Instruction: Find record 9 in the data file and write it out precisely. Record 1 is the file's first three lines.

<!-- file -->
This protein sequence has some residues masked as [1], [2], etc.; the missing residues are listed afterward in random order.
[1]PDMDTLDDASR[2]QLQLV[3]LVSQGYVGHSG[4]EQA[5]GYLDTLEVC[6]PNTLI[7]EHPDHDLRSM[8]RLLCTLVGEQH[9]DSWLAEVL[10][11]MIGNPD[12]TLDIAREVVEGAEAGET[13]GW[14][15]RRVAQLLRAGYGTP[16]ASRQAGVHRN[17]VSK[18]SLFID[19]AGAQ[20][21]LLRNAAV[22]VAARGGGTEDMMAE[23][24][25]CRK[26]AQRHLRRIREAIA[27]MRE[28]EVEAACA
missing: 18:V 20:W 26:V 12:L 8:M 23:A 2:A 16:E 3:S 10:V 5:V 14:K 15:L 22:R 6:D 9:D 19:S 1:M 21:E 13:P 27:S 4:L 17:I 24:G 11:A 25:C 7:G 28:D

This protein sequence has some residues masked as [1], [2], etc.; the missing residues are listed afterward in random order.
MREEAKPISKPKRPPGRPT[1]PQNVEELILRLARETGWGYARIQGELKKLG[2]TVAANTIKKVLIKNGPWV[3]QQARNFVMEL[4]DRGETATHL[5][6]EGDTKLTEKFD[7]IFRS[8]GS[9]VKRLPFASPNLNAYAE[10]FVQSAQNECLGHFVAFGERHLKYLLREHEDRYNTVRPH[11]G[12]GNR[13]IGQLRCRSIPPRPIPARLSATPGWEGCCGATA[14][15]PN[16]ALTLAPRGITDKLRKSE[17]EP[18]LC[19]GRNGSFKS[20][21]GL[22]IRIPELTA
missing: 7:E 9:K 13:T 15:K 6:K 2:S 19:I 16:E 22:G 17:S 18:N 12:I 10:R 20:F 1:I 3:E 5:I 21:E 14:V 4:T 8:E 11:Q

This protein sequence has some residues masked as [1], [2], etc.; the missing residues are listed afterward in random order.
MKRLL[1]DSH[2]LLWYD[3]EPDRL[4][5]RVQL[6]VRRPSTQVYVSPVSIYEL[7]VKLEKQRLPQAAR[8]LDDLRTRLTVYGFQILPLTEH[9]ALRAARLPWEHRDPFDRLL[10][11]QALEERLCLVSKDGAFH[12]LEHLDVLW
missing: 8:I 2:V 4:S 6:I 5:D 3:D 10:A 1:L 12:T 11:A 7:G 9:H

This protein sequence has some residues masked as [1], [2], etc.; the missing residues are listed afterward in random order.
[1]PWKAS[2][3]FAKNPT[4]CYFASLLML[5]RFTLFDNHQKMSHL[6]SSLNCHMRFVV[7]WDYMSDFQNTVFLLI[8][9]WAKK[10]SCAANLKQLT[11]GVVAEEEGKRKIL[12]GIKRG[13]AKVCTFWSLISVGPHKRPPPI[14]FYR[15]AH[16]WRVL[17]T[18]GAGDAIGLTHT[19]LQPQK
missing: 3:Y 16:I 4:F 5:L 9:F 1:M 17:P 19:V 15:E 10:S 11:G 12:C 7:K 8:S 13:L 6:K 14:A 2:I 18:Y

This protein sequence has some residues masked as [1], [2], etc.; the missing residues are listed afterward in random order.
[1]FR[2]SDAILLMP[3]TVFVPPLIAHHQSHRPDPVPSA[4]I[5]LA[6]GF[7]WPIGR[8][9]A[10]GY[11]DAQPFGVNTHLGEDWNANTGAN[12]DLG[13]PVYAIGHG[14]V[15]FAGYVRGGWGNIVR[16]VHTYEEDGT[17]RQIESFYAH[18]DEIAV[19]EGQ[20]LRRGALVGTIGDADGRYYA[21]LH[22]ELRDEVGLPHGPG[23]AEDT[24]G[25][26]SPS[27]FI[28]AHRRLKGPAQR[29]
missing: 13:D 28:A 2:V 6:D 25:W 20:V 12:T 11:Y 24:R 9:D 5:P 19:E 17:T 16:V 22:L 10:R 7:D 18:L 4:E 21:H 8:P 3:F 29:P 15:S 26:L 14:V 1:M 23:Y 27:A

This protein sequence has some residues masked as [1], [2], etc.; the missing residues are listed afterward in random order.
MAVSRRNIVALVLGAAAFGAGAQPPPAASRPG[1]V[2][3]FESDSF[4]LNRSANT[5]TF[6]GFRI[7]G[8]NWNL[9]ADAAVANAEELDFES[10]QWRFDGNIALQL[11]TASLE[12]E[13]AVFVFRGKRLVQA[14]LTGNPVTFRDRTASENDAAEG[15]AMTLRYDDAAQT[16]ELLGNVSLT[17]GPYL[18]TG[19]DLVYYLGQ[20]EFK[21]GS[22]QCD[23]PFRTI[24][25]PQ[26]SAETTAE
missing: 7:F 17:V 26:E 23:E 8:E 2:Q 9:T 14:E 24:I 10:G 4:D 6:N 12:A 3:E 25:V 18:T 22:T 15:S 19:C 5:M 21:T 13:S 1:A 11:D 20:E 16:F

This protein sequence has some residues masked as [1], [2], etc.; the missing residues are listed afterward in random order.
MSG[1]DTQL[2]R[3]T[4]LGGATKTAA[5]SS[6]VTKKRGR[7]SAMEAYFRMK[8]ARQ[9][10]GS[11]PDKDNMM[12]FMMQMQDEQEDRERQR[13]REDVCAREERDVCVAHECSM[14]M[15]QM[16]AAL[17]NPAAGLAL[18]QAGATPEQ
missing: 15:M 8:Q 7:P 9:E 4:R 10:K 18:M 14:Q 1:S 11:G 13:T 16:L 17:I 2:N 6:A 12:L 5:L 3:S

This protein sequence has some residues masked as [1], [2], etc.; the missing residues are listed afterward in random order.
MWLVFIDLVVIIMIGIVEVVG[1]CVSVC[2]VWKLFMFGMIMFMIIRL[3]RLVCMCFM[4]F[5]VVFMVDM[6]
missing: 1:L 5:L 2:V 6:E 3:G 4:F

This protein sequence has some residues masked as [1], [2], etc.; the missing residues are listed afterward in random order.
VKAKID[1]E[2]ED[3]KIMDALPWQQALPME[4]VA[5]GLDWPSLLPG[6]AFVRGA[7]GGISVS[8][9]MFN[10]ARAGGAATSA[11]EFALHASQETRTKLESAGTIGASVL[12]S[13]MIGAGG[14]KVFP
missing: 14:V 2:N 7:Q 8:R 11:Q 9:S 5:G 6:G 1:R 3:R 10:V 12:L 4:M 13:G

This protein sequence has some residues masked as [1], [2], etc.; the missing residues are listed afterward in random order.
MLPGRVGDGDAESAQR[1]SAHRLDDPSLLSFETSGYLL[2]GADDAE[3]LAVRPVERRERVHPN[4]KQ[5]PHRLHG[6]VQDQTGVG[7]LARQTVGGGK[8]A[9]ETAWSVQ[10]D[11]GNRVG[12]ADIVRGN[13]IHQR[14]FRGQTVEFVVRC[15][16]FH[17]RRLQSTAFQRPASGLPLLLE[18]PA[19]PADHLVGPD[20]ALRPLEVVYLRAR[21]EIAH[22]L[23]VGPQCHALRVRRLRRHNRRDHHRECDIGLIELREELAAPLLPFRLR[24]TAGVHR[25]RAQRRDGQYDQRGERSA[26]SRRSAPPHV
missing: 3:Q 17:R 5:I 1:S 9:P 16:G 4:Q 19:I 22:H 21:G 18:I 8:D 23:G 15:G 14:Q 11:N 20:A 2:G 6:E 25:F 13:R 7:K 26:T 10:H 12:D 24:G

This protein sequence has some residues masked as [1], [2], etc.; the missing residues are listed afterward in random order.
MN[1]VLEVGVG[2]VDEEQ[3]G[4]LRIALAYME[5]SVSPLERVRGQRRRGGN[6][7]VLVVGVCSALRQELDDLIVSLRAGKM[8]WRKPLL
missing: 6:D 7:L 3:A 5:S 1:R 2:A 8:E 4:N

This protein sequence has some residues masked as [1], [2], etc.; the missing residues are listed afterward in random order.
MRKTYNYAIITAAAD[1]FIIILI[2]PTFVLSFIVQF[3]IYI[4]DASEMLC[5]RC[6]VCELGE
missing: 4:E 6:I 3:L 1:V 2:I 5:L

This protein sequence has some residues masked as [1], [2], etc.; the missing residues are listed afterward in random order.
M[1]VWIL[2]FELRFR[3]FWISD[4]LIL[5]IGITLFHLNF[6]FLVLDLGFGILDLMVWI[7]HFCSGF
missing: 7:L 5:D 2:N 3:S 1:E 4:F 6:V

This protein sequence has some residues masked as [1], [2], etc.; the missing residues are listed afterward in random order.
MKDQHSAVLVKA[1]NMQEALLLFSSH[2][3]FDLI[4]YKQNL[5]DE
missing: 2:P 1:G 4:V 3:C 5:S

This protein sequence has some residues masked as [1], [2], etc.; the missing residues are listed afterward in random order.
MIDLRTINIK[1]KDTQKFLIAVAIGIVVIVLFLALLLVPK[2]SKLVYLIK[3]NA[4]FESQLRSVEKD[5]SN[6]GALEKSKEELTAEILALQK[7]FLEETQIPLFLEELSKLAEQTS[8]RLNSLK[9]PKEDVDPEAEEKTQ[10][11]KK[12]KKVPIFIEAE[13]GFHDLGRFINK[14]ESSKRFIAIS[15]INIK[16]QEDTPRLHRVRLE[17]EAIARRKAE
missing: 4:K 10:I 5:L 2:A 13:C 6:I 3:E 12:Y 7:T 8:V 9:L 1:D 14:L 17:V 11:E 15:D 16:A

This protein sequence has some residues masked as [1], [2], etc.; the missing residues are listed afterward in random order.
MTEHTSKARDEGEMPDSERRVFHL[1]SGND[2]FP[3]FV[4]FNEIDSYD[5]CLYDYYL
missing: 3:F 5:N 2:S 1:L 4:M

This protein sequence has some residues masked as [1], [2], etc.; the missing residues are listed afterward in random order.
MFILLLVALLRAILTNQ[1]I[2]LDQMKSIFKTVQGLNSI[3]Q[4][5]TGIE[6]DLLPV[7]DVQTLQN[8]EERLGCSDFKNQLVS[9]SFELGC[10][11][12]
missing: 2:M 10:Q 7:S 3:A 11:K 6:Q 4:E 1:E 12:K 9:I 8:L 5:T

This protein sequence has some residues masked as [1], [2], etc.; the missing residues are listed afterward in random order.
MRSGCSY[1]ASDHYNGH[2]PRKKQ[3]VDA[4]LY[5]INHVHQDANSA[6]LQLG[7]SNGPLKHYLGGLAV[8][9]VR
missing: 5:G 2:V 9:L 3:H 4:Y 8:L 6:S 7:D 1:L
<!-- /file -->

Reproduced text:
This protein sequence has some residues masked as [1], [2], etc.; the missing residues are listed afterward in random order.
VKAKID[1]E[2]ED[3]KIMDALPWQQALPME[4]VA[5]GLDWPSLLPG[6]AFVRGA[7]GGISVS[8][9]MFN[10]ARAGGAATSA[11]EFALHASQETRTKLESAGTIGASVL[12]S[13]MIGAGG[14]KVFP
missing: 14:V 2:N 7:Q 8:R 11:Q 9:S 5:G 6:G 1:R 3:R 10:V 12:L 4:M 13:G